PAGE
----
interest in the fate of the dead after death are not found in his works. For him everything
is fulfilled in this world.
There is faith in justice and the power of souls, as well as in the world of demons and
their action. They are the forces of evil that always act and influence the judgment and
actions of man. Surely Aeschylus is difficult to convince us that he reconciles the guilt of
the perpetrator with the imposition of his unjust act by a higher power. On the one hand
he accepted the action of the demons and on the other in his choruses he interprets the
world of his heroes in a higher way, invoking the existence of a rational justice, a harsh
moral law represented by the action of gods. Certainly, in his time a progress was made.
Arbitrary divine powers were replaced by the idea of secular Justice, but this was linked
to the existing primitive conception of the family and thus a new social ethic was not yet
established. Only later, under the influence of Greek rationalism, did the weight of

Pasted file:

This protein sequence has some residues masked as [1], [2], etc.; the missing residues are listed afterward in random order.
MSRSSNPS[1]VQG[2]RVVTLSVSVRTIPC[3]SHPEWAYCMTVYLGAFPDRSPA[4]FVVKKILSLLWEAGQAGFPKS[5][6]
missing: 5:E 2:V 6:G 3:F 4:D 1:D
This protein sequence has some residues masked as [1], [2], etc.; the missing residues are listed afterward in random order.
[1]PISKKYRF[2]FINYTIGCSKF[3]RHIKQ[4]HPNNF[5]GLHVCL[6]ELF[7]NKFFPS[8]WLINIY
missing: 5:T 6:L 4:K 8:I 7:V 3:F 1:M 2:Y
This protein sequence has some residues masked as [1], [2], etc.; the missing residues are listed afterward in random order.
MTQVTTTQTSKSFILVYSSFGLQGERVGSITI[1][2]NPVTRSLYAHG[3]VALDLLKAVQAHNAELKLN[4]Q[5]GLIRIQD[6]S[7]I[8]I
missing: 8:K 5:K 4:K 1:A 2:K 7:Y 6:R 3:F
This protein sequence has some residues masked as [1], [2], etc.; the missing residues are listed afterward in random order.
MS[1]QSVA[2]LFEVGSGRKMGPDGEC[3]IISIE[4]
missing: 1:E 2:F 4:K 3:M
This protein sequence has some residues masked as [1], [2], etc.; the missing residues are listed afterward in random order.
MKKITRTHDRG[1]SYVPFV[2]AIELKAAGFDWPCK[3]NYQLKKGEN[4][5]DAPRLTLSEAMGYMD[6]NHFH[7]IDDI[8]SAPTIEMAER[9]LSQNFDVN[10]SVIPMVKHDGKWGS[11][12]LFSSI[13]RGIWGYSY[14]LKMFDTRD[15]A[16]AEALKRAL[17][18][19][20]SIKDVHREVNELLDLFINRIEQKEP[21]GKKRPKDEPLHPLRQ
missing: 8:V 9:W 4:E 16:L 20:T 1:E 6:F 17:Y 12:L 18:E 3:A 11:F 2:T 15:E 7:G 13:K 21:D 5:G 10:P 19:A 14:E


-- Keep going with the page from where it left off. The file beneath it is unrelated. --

religious sentiment diminish and the religious law change, giving the individual the
opportunity for personal responsibility and personal rights.
Aeschylus lived in the world of faith in the demons but tried to give them a higher
interpretation as we see in Eumenides and to show through Athena how the world can be
transformed into a new world of rational justice. The other two poets, Sophocles, and
Euripides, being ‘children’ of another era, challenged the existence of older beliefs
through logical and moral arguments. Ancient family conflicts that constitute more or
less- the ground of the transformative procedure from hybris to rehabilitation, liberation
and therapy of the hero among the gods and the chorus (as the collective action of the
many) in Aeschylus’ dramas, become less important than the rights of the individual and
the independent of the family circle circumstances, for both Sophocles and Euripides.
The heroes of Aeschylus are guilty of a primordial crime (Xerxes, Orestes) but many of
the Sophocles and Euripides’ heroes (Antigone, Oedipus, Alcestis or Hippolytus) are
genuinely innocent, and their misery is brought to them by divine plans or their enemies
in society. The Aeschylian setting of the transformation is more drastically ‘therapeutic’
placing mental disease or revengeful passion at the center of the procedure. It is not about
Aeschylus was born in 525 BC. in Eleusis and is mentioned as a follower of Pythagoras and with
possible participation in the Eleusinian mysteries.